Aesthetic Medicine Recovers Pre-Pandemic Figures and Invoices 3,585 Million Euros In Spain

The aesthetic medicine sector in Spain recovers pre-pandemic figures and closes 2021 with a turnover of 3,585 million euros. Forecasts for 2022 expect growth of between 8 and 10%. The evolution trend in billing remained progressive from 2014 until the arrival of the pandemic.

The year 2020 marked a break in terms of progressive evolution that caused the average annual turnover for each of the 6,305 authorized centers in national territory to drop by 4.8% compared to 2019 , reaching 568,733 euros.

Facial treatments represent 69% of total turnover , so experts explain that this branch will be the one that represents a higher percentage of growth in the coming years and its turnover is expected to grow around 26%.

The Spanish population evolves with higher life expectancies, which means that self-care and the culture of health have an impact on the growth of the aesthetic medicine market. 40% of the general Spanish population has used aesthetic medicine services on some occasion . By gender, women go to consultation much more than men (71.8% compared to 28.2%).

The number of centers authorized by the Ministry of Health to practice aesthetic medicine has also experienced a growth of 20.2% compared to 2019. The average price spent by a patient who undergoes aesthetic medicine treatment is 1,027 euros per year .

However, those that are performed on an occasional basis cost an average of 581 euros for women and 798 euros for men . The reason for this price differential is given because the treatments that men undergo are usually more expensive than those of women.

During the past year, a total of 871,525 medical-aesthetic treatments were carried out in Spain . If analyzed by branches, 626,778 correspond to facial (72%), 191,515 to body (22%) and 53,232 to other categories, such as hair removal (6%). Among the facial treatments most demanded by users after the Covid-19 pandemic are botulinum toxin (42%), hyaluronic acid (32%) and treatments to improve skin quality (20%).

More and more young people under the age of 30 are becoming interested in aesthetic medicine . A few years ago the average age of entering aesthetic medicine was 35 years, but now the situation has changed. “The use of social networks, the possibility of using filters and the appearance of applications that allow changing the shape of the face have contributed to generating new needs in young patients,” explains Sergio Fernández, second vice president of the Spanish Society of Aesthetic Medicine ( SEME).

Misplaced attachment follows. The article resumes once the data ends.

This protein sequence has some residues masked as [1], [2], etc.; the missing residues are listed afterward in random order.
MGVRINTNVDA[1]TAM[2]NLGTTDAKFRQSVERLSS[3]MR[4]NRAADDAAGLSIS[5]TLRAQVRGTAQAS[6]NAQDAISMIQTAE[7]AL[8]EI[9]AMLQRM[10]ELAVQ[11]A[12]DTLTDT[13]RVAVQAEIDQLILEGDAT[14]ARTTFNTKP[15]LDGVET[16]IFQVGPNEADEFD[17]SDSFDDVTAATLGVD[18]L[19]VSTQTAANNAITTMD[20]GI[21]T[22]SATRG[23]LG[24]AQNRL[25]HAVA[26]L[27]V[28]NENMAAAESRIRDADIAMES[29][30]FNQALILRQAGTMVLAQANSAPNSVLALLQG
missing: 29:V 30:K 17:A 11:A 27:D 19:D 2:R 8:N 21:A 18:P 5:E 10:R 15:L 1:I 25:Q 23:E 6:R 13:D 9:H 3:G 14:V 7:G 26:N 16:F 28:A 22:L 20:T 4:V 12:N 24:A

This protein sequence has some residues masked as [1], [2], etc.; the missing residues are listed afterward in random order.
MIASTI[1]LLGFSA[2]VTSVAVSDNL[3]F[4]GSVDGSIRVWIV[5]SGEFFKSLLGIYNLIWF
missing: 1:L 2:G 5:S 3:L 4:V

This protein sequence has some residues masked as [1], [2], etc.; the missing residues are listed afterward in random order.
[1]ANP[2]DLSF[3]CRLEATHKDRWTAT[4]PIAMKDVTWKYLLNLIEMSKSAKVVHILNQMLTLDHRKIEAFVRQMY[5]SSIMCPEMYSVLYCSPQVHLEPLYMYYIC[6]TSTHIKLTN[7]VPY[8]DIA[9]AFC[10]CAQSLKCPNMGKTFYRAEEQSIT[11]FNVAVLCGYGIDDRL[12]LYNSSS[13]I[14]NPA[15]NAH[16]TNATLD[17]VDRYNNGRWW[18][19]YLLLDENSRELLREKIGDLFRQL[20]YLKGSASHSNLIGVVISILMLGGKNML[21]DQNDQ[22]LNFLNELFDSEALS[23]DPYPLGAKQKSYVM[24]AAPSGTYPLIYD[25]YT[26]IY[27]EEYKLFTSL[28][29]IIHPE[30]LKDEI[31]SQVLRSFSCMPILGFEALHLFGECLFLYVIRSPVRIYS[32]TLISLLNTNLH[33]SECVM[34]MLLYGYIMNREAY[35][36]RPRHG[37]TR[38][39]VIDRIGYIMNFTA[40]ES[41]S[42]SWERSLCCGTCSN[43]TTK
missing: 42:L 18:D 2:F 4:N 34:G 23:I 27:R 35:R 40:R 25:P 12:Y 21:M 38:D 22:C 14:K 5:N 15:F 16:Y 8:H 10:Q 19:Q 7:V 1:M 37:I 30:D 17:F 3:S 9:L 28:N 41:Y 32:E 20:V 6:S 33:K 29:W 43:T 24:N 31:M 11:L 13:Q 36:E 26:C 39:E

Challenges of aesthetic medicine
The ‘Dimensioning study and socioeconomic impact of Aesthetic Medicine in Spain’ presented by the SEME shows a positive balance of the sector in Spain . However, there are still some fronts to fight. The impersonation of functions, VAT and the little support provided by the Ministry of Health to the sector stand out as the main obstacles to aesthetic medicine in Spain.

The impersonation of functions in aesthetic medicine continues to be something common and Madrid and Barcelona are the cities where the most acts of intrusion are committed . The U.48 health license is the one that identifies the clinic as an authorized health center and is granted by the Ministry of Health of each Autonomous Community. The sector has not finished finding support from the Ministry of Health either . “At the national level we have little support from the Ministry. We have much more support from the Autonomous Communities than at the central level,” concludes Dr. Petra María Vega, treasurer of SEME.

15% of the patients who attend the consultations of aesthetic doctors associated with SEME have suffered the consequences of intrusion. “Hence our insistence that patients always ask for their medical license number or medical degree from the professional who is treating them. That way they can check whether or not they are committing a crime before putting their health in the hands of an intruder” , affirms Enrique Fernández Romero, member of SEME.

Another of the handicaps is the Value Added Tax (VAT). For a few years, 21% of the tax has been applied to aesthetic medicine , which has caused many users to decide not to access treatments. 60% of non-users acknowledge that they would consider carrying out a treatment if it did not carry VAT and in the surveys carried out, 7 out of 10 patients consider that a VAT reduction in treatments would increase the number of new patients, as well as the frequency of treatments in current users.

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